Dan, Fiona, Aaron and Maria headed back to Auckland to fly on to Melbourne - where I hear they are having temperatures slightly above what the UK is experiencing at the moment! We went back down to Taupo for a second stay - so that I could go to the A1 Grand Prix there on the Sunday and to give Nicola a chance to wander round the shops (Joe also learned to ride his bike on our first day there).
The A1GP was good, the cars were pretty much like Formula 1 cars about five years ago, but a lot less loud. In between the sprint and main races there was a great support programme including NZ's answer to the Red Arrows which, as part of their show, landed on the main straight of the circuit, did a few donuts and took off together. They also raced one of the planes against a drag car, but the plane won too easily. The teams I turned up to support (GB and Lebanon) did rubbish, but the racing was all good.
Next we headed down to Napier on the East coast - from what we had heard it didn't sound like there was much to miss and we almost didn't bother, but it turned out to be one of the nicest places we've stayed in NZ. The town centre was unremarkable except for the unusual Art Deco architecture which dominated, but the sea-front was a great place for entertaining the kids (swimming pools and spas, fountains, parks, skate-park etc). We stayed at a campsite slightly west of the city where Peter and Joe made some friends and rode stunts on their bikes with them.
Next we had a long drive North to Gisborne which was another pleasant surprise. There wasn't a whole lot to do, but the kids had a great time on the beach at the campsite and also just riding their bikes around the campsite's road network.
After Gisborne we had another long drive to get back towards civilisation. We stayed in a small council campsite on the beach at a place called Pikowai on the Bay of Plenty and enjoyed a great walk along the beach. The campsite was just west of where the river joined the sea and the effect of the river winding through the beach was amazing - there were cliffs of pure sand which fell away into the river with minimal prodding. We had to wade through the river several times to go West on the beach. Joseph had a close encounter on the way back when he failed to take the agreed safe route at the point where the river and the waves met and was knocked clean off of his feet!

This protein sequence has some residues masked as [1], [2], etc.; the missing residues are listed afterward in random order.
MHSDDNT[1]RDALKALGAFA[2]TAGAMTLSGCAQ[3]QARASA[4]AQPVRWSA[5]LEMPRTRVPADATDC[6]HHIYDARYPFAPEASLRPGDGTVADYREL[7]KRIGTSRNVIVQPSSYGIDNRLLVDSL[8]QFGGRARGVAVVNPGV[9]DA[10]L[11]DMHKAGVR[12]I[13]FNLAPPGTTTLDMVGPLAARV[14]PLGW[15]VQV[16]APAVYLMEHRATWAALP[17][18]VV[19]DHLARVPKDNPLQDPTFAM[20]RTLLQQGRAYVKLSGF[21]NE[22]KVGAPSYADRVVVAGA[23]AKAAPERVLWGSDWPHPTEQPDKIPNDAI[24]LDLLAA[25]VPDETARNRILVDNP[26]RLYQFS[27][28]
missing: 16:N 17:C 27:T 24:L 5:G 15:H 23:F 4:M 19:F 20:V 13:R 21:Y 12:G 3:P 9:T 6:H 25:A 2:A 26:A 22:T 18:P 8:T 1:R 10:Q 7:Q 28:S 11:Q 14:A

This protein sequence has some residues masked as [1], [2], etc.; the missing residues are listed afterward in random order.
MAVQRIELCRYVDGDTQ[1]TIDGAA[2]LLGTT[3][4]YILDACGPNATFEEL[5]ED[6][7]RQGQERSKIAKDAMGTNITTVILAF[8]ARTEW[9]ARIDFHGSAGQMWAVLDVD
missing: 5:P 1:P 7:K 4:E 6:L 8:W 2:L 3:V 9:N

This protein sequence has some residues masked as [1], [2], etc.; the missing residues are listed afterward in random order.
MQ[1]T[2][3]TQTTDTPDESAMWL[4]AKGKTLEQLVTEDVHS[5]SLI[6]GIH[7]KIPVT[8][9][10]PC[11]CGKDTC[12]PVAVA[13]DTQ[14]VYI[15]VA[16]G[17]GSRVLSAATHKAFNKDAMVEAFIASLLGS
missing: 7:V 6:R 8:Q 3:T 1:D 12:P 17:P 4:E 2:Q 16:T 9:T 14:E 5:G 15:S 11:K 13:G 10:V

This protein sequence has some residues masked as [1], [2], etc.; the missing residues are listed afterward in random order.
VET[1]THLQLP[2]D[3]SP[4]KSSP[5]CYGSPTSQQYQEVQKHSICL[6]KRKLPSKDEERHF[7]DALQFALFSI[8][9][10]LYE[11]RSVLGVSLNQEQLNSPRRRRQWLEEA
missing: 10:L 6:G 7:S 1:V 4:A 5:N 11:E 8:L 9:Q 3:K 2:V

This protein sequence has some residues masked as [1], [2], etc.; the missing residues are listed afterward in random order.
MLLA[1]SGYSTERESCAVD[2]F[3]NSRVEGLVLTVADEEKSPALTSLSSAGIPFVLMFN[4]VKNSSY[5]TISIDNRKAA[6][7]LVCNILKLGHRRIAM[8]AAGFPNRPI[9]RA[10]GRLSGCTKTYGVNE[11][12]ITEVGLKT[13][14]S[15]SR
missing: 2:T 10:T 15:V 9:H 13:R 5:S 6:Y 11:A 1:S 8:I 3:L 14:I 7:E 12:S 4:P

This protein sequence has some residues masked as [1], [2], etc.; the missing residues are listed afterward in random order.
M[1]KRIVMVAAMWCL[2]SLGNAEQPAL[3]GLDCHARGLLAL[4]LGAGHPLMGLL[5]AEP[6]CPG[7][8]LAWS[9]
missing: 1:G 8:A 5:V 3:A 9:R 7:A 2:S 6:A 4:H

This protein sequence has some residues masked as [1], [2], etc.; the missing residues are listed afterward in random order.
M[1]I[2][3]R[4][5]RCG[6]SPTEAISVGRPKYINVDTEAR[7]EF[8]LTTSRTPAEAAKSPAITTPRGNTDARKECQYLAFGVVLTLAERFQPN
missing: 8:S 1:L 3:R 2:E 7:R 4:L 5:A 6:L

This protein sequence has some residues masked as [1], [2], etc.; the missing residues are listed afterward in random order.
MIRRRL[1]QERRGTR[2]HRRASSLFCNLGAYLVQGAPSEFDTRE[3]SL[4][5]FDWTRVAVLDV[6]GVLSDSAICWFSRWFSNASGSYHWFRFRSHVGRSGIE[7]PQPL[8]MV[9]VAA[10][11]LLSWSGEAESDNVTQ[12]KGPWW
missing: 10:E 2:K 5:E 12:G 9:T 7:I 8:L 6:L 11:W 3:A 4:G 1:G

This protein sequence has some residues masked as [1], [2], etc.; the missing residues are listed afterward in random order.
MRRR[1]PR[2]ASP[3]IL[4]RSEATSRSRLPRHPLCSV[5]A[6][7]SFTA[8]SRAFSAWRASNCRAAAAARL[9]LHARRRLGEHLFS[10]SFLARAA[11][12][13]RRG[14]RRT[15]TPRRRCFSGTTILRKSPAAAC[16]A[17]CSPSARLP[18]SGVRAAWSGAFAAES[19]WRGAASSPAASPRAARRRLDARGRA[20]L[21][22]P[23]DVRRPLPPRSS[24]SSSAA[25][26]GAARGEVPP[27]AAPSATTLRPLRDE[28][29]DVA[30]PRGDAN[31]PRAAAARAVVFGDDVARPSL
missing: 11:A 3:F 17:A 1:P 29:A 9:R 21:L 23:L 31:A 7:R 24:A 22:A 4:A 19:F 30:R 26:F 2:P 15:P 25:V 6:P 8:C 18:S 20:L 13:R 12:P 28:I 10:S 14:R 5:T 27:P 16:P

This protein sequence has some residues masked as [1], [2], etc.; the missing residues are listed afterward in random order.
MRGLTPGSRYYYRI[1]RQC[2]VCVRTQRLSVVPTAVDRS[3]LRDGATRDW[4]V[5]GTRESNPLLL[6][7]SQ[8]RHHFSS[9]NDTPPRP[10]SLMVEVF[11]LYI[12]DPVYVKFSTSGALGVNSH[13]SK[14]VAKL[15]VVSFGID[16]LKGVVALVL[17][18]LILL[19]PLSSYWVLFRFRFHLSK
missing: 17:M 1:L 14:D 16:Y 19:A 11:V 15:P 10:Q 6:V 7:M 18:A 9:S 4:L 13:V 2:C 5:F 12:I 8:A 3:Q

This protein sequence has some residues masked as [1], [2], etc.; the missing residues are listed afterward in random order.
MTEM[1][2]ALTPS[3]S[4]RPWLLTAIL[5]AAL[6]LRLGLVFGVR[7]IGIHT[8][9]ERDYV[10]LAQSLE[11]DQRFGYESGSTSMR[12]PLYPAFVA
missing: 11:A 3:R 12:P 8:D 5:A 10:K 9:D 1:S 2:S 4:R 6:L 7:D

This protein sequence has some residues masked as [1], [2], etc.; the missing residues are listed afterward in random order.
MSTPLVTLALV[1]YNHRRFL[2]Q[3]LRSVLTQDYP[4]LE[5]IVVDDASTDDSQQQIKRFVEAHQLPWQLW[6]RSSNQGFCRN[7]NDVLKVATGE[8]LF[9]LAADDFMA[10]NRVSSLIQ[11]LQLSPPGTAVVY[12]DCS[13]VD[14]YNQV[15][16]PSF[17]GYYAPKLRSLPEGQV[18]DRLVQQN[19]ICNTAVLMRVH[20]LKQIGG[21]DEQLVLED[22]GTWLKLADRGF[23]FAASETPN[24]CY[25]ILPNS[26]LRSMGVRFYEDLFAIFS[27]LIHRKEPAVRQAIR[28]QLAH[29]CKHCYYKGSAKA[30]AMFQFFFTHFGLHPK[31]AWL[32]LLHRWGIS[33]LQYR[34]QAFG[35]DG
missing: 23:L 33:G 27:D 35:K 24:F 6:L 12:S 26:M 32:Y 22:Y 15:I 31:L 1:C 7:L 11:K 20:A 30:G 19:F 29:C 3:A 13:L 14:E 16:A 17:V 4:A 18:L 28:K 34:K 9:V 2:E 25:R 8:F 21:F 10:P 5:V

Over the next few days we headed West along the bay, not covering a lot of miles, but seeing lots of nice places. Mount Maunganui was meant to be tackled on Sunday, but the motorhome broke down (fortunately this happened just after we arrived at the campsite). The AA was called but couldn't do the repair so we had to stay an extra night at the campsite until a friendly local mechanic could come out and replace the rather complex drive belt. Friendly Victor also showed me how to remove the pollen filter so that we could finally get some cool air into the cab when we are driving so he was more than worth the $260 (including parts). We made it up the mountain the following day before it got too hot (it probably made it close to 30 degrees by 10am when we reached the summit). Most of the walkers looked quite surprised to see Peter and Joe tackling the steep climb, but it was just like a Guernsey cliff-walk without the downhills in between the up. (Photos of the climb up Mount Maunganui are here.)
We have now made it up to the Coromandel peninsula where there are no end of scenic views and beaches. Last night we headed out into the wilderness to camp which helps the budget and makes a nice change - less than 5km of "unpaved" road which wasn't too bad. The biggest issue with the unpaved tracks is the state of the bikes afterwords, but the boys enjoy getting the buckets and sponges out so it's not too bad. We had hoped to visit Hot Water Beach on this visit, but the tides didn't work out well, so we might have to squeeze in another drive-past before we head South again.
Good to see lots of photos of the snow on Facebook, we'll be thinking of you when we're on the beach tomorrow.